The most expensive place to rent new housing in the US isn't Miami, LA or even New York. Thanks to the fracking boom, it's Williston, North Dakota, where Walmart pays $20/hour and new arrivals sleep in shipping containers. How does a city cope with a modern-day gold rush?
Move over ExxonMobil, Chevron and ConocoPhillips—there's a new "Big Three" in U.S. energy production. And they're not companies.
Did you know there is more to western North Dakota than oil, gas, trucks, pipelines and booked-up hotels? Listening to media reports from various sources in that last few years, one might be led to believe that these five staples are all that’s out there; that the once scenic country has been completely overrun and that it’s best for travellers to pull up to the Missouri River and stop.
Dozens of North Dakota lawmakers will be getting a warts-and-all tour next month of the state's booming oil patch and its impact.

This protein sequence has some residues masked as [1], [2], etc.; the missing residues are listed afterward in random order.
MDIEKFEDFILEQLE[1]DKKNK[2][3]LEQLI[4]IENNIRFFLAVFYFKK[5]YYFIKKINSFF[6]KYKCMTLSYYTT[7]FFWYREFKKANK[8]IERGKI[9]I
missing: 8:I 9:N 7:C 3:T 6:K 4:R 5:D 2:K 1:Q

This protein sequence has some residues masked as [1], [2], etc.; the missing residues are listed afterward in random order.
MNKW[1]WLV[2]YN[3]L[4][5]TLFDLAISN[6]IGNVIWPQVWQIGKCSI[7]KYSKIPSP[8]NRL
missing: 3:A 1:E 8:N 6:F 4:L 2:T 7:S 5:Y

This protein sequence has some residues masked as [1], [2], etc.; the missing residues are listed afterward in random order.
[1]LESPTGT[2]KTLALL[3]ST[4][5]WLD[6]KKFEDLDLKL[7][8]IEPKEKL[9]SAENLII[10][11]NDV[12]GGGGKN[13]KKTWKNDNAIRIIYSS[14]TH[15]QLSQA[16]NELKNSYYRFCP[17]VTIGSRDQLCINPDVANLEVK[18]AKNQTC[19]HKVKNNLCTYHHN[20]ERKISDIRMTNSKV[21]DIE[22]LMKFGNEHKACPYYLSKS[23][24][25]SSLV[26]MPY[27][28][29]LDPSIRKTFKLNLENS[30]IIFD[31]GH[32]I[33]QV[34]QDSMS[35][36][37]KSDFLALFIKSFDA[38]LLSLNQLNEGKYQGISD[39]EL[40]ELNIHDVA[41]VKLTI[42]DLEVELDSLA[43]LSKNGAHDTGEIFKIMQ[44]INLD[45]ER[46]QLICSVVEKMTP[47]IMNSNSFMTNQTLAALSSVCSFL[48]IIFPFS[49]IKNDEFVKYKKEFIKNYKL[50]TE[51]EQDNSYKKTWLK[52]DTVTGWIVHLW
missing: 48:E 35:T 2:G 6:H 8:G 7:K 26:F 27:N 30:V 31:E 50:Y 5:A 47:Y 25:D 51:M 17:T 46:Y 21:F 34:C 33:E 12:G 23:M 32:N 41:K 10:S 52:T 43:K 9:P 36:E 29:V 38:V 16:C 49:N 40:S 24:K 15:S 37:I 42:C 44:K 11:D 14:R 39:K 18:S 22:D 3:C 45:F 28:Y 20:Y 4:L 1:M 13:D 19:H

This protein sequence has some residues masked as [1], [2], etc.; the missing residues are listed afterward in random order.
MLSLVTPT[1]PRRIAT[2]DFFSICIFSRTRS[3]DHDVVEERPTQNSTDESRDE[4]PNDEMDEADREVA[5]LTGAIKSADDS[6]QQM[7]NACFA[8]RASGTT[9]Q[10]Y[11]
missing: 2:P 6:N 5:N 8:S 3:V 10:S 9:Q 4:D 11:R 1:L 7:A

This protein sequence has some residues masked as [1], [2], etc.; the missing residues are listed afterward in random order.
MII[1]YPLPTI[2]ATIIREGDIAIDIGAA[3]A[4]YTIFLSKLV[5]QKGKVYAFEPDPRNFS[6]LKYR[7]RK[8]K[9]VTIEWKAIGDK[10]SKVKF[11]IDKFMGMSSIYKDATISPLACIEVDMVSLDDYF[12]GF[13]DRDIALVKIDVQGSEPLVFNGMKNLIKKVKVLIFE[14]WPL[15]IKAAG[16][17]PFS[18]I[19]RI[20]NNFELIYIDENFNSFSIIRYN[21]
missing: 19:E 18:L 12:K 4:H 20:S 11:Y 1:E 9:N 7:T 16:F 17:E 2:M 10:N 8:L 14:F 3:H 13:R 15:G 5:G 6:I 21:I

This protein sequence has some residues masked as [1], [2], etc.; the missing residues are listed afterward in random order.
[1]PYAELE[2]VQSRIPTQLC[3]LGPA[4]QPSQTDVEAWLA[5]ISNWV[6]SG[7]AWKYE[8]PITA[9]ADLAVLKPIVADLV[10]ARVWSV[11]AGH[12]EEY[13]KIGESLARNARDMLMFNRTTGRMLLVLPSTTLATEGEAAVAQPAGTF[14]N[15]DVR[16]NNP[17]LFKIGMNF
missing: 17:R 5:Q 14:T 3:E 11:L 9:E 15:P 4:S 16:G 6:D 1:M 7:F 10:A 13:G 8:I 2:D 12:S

North Dakota's biggest oil producers have picked a side and put money into an obscure election for the state's agriculture commissioner, hoping to ward off a rising Democratic challenger who could limit development of new wells and pipelines.
(Building the Bakken)
It is hard to imagine that the Bakken’s energy play is still in infant stages. At least from a macro level. On a micro level, the start up phase is over and production is here, while the Bakken passed the “boom” phase and into an “industry” sometime over the past 9-12 months. Brad Crabtree, vice president of fossil energy at the Great Plains Institute, has seen it all first hand and believes the future of resources like carbon and coal are just starting to gain traction in the Bakken.